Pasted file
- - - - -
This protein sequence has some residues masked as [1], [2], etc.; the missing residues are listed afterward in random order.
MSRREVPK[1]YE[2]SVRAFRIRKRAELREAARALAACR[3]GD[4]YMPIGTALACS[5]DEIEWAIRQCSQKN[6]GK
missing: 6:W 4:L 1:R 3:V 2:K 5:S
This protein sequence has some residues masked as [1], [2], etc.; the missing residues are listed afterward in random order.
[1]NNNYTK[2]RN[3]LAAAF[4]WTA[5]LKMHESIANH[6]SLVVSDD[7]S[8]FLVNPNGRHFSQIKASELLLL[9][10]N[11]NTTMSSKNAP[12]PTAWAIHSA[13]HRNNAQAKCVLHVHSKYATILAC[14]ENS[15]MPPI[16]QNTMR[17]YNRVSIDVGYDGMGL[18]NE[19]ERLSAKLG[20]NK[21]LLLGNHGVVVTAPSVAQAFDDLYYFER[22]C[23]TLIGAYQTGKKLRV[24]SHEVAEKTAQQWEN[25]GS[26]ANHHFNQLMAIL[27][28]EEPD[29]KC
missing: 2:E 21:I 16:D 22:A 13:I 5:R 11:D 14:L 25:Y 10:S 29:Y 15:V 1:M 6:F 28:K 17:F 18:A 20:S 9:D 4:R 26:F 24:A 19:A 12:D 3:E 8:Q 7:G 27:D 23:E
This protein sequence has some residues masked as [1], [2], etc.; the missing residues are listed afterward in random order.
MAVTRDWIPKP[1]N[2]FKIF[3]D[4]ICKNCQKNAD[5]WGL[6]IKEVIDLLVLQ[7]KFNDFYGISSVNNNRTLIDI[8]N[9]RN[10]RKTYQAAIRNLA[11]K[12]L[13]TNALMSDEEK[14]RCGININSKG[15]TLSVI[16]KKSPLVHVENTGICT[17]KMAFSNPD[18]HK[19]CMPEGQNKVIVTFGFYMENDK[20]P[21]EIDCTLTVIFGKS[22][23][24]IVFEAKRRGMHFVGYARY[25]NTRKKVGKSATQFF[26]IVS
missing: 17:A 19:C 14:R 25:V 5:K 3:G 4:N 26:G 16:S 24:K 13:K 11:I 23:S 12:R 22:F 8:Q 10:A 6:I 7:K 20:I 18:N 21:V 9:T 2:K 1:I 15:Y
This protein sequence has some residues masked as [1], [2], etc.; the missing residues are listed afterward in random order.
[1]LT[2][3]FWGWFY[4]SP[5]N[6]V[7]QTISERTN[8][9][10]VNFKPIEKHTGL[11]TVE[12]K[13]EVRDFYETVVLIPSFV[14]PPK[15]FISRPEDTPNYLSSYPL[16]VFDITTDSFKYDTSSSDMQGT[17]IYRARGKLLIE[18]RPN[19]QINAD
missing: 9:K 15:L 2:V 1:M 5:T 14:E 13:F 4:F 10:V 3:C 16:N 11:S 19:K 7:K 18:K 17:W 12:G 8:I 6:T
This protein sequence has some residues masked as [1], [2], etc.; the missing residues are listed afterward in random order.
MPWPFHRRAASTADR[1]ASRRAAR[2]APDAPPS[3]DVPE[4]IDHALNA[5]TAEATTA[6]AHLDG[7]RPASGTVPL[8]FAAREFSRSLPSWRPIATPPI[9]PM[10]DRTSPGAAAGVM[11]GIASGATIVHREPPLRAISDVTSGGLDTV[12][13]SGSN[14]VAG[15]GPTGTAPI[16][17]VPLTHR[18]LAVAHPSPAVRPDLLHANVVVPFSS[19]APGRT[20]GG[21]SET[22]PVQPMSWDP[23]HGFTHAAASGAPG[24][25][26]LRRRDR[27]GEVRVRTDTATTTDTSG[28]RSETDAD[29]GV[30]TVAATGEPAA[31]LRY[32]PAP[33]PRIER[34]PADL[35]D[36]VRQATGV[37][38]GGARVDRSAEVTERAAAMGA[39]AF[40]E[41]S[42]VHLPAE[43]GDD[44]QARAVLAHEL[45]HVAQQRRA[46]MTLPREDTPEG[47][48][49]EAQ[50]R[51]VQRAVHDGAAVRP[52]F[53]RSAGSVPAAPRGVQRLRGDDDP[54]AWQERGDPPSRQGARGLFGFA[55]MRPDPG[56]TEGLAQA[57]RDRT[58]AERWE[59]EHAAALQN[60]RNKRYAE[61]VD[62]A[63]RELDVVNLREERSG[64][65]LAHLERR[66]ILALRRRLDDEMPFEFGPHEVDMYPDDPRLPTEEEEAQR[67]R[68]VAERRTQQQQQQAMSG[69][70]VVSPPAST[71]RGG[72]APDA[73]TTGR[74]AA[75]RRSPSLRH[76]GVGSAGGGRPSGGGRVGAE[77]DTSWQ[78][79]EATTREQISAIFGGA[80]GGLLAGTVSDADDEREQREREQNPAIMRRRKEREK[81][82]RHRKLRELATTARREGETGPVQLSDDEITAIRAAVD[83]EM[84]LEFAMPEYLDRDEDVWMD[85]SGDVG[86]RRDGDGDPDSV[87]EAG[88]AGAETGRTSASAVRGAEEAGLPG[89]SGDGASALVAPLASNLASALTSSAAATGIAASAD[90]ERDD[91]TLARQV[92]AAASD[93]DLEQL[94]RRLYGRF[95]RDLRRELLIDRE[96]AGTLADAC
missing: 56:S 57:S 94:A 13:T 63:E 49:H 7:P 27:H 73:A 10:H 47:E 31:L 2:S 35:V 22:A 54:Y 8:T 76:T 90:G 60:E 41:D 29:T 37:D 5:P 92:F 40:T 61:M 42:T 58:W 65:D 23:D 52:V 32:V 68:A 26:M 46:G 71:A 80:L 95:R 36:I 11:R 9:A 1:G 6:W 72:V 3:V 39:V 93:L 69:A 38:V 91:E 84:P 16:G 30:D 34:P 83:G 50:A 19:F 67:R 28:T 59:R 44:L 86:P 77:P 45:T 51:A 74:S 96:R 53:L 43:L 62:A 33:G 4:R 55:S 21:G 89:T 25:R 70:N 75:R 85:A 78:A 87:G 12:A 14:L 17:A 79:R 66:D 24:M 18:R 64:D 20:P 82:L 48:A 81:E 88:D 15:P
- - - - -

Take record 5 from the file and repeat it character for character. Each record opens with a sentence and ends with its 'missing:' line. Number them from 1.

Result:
This protein sequence has some residues masked as [1], [2], etc.; the missing residues are listed afterward in random order.
MPWPFHRRAASTADR[1]ASRRAAR[2]APDAPPS[3]DVPE[4]IDHALNA[5]TAEATTA[6]AHLDG[7]RPASGTVPL[8]FAAREFSRSLPSWRPIATPPI[9]PM[10]DRTSPGAAAGVM[11]GIASGATIVHREPPLRAISDVTSGGLDTV[12][13]SGSN[14]VAG[15]GPTGTAPI[16][17]VPLTHR[18]LAVAHPSPAVRPDLLHANVVVPFSS[19]APGRT[20]GG[21]SET[22]PVQPMSWDP[23]HGFTHAAASGAPG[24][25][26]LRRRDR[27]GEVRVRTDTATTTDTSG[28]RSETDAD[29]GV[30]TVAATGEPAA[31]LRY[32]PAP[33]PRIER[34]PADL[35]D[36]VRQATGV[37][38]GGARVDRSAEVTERAAAMGA[39]AF[40]E[41]S[42]VHLPAE[43]GDD[44]QARAVLAHEL[45]HVAQQRRA[46]MTLPREDTPEG[47][48][49]EAQ[50]R[51]VQRAVHDGAAVRP[52]F[53]RSAGSVPAAPRGVQRLRGDDDP[54]AWQERGDPPSRQGARGLFGFA[55]MRPDPG[56]TEGLAQA[57]RDRT[58]AERWE[59]EHAAALQN[60]RNKRYAE[61]VD[62]A[63]RELDVVNLREERSG[64][65]LAHLERR[66]ILALRRRLDDEMPFEFGPHEVDMYPDDPRLPTEEEEAQR[67]R[68]VAERRTQQQQQQAMSG[69][70]VVSPPAST[71]RGG[72]APDA[73]TTGR[74]AA[75]RRSPSLRH[76]GVGSAGGGRPSGGGRVGAE[77]DTSWQ[78][79]EATTREQISAIFGGA[80]GGLLAGTVSDADDEREQREREQNPAIMRRRKEREK[81][82]RHRKLRELATTARREGETGPVQLSDDEITAIRAAVD[83]EM[84]LEFAMPEYLDRDEDVWMD[85]SGDVG[86]RRDGDGDPDSV[87]EAG[88]AGAETGRTSASAVRGAEEAGLPG[89]SGDGASALVAPLASNLASALTSSAAATGIAASAD[90]ERDD[91]TLARQV[92]AAASD[93]DLEQL[94]RRLYGRF[95]RDLRRELLIDRE[96]AGTLADAC
missing: 56:S 57:S 94:A 13:T 63:E 49:H 7:P 27:H 73:A 10:H 47:E 31:L 2:S 35:V 22:A 54:Y 8:T 76:T 90:G 60:E 41:D 29:T 37:D 5:P 92:F 40:T 61:M 42:T 58:W 65:D 23:D 52:V 32:V 68:A 26:M 46:G 71:A 80:L 95:R 36:I 11:R 9:A 1:G 6:W 72:V 3:V 39:V 93:L 69:A 38:V 91:E 84:P 16:G 30:D 34:P 83:G 50:A 19:F 67:R 28:T 59:R 44:L 86:P 77:P 45:T 51:A 74:S 96:R 53:L 43:L 62:A 33:G 4:R 55:S 21:G 89:T 25:R 70:N 75:R 85:A 78:A 87:G 12:A 14:L 17:A 79:R 66:D 24:M 18:R 64:D 20:P 82:L 48:A 81:E 88:D 15:P